We share our inquisitive musings.
How to turn a photograph into a digital watercolour on Photoshop
People often say there’s no replacing traditional media with digital techniques, but when you’re hunting through stock images trying to find the perfect one, sometimes there’s no other option.
Our ever popular and always mentioned aareMAGAZIN for Migros uses watercolour images when we showcase specific ingredients. Sometimes watercolour stock images can be easily found—we realise it’s a shock that on-IDLE doesn’t painstakingly paint a watercolour for every issue—but some ingredients are a bit too specialised for us to find an image in the style we need. Zopf (or Züpfe) is a gorgeous type of Swiss bread, but not a popular watercolour model.
We did find the right style stock photo, however, and clearly had to turn to digital means of creating what we wanted. Looking around, we found a number of tutorials, and one by Blue Lightening TV Photoshop (a Youtube tutorial channel) stood out with how easily it could be edited to get the style we needed. A link to the video can be found here.
As mentioned in the video, the size of the image changes the sizes of effects and brushes that you’re able to use. While the tutorial image was under 2000 pixels wide, the image I used was over 3000 px and I had increase some of the effects by quite a lot to get the look I wanted. I also didn’t have to edit the values before starting because the stock image already had the values I needed, but other images might have needed more editing beforehand. The steps are simple enough that it’s not that hard to just delete a layer and redo it if you need to play around to get the result that is best suited to you.
1. Duplicate your base layer and apply a smart blur (Blur Layer).
As long as the quality remains high, the radius and threshold can be changed to whatever gives you the best look you need. I had to change the values quite a lot from the suggested 10.0 and 20.0, respectively. The end result should look like flat, block colours.
2. Duplicate the base again; move to the top and apply a Glowing Edges filter. Invert the colours; make black and white; and change the blend mode to multiply (Pencil Layer).
The second time I did this (which is the example I’m showing), I didn’t mess with the values as much as he suggested, and ended up with a lot more detail than I really needed. Adding a vector mask to the layer, and slowly removing some details with a low opacity brush fixed this easily. It’s much easier to erase the details you don’t need after step three, however.
3. Duplicate the Blur Layer; invert the colours; and change the blend mode to colour dodge (Brush Layer).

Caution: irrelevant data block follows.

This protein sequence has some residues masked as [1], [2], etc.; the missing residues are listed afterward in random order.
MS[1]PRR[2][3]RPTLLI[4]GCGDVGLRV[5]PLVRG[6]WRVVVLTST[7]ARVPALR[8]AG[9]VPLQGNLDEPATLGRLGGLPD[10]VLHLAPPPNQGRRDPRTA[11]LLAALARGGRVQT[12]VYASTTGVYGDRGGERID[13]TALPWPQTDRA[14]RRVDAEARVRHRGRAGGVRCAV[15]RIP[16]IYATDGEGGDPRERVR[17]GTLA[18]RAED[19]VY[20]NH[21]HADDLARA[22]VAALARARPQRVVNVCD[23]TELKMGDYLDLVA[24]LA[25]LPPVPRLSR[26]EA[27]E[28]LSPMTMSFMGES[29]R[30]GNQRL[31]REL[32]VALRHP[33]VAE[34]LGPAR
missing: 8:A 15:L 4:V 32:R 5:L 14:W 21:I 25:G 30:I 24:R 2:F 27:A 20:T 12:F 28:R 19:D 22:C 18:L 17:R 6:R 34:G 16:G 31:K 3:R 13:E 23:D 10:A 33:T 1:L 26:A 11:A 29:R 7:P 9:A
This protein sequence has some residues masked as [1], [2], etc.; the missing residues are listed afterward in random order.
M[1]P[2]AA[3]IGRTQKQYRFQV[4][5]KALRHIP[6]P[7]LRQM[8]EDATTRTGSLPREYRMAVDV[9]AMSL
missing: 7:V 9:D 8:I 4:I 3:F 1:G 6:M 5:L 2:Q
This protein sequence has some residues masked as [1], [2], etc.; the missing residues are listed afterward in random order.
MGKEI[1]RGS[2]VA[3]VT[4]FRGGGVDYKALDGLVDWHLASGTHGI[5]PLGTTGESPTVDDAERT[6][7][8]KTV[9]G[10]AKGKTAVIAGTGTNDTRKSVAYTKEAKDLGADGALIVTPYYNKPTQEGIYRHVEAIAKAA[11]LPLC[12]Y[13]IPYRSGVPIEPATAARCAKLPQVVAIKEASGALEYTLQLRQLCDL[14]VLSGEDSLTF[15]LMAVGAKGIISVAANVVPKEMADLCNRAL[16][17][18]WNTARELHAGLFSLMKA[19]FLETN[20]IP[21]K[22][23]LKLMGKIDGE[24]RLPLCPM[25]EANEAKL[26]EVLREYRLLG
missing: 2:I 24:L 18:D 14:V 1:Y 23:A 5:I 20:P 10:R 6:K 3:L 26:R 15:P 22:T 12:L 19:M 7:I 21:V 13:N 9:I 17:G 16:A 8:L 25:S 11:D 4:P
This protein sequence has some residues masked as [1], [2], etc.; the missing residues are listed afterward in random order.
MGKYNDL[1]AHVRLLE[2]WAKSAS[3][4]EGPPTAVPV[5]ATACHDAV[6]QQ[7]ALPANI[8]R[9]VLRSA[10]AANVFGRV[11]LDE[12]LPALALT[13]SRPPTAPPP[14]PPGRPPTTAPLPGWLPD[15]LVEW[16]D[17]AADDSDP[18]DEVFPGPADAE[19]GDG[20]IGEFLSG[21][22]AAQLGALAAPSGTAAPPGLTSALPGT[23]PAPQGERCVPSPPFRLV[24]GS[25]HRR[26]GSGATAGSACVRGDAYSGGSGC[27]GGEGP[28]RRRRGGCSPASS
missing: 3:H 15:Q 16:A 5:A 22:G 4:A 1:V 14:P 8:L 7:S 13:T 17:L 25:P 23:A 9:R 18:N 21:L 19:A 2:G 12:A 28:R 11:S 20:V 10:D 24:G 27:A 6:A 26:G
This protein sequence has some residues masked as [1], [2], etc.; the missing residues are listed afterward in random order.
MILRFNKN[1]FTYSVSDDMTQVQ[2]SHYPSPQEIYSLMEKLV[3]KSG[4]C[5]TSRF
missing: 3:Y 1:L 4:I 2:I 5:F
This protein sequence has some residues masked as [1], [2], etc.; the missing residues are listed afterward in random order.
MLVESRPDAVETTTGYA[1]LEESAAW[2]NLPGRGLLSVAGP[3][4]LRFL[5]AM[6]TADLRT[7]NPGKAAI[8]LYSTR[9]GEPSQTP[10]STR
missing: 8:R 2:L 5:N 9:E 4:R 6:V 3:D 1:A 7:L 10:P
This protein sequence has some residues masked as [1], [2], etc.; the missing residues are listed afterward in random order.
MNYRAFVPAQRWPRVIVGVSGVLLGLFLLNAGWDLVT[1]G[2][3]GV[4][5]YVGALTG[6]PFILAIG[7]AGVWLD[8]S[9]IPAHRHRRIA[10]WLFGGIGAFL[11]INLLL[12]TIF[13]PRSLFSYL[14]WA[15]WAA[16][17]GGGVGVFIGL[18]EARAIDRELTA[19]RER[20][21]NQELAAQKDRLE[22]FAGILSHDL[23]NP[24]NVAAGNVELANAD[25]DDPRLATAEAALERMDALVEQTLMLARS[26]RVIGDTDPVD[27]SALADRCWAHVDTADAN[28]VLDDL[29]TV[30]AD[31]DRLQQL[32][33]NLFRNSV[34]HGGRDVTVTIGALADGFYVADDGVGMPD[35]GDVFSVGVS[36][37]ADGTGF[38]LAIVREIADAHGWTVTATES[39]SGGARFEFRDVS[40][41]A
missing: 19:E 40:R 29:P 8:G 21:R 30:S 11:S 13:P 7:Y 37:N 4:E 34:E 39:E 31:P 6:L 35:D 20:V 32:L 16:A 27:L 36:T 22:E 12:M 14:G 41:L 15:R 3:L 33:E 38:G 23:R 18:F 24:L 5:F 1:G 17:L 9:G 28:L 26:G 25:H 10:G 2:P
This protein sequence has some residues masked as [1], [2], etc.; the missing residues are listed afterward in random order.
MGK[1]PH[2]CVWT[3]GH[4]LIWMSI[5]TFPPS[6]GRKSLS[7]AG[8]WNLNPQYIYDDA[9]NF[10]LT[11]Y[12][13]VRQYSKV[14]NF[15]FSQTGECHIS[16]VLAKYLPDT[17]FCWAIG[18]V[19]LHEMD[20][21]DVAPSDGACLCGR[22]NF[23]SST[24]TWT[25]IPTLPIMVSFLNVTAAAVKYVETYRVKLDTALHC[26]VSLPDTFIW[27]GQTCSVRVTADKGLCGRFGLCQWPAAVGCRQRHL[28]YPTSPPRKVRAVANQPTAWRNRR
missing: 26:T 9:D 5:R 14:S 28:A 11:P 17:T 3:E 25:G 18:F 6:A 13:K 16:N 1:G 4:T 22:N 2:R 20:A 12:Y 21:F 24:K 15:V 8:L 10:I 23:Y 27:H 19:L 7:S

3a. Open the Brush Tool; select the Dry Brush (which should be in the default brushes, but if not reset the brush list) and increase the size until it would cover the image in a few passes; change opacity to 10%; then using black, lightly brush over the layer.
3b. Change your brush to (this is in the Wet Media brushes); choose Watercolour Textured Surface; increase your brush size and keep the 10% opacity; brush over your image to start bringing out areas of colour.
This is a long step, and will most likely take a few attempts to get what you want. The brush size on step 3b works better if it’s smaller than the brush in step 3a, but can still cover a large area of cover in one go. I ended up changing the brush size and the opacity multiple times to get the darker edges and clearer spots of colour that I needed.
This isn't really a step you can work on changing later on by going back and brushing different colours on. Because it uses the inverted colours you can see in the image above, you have to go back and select one of the inverted shades to add extra colours in different areas. This can be quite fun to play with if you want to add bright colours to darker areas, though.
4. Hide the Pencil Layer; selecting the brush layer, press Cmd + Shift + Option + E to make a snapshot; open levels adjustment; and move the dark input to the point on the histogram where the levels start to rise.
I would consider this step entirely optional depending on the image and the final result you want. This brightens the whole image, and increases the saturation, so if you want something a bit more muted I would avoid this step.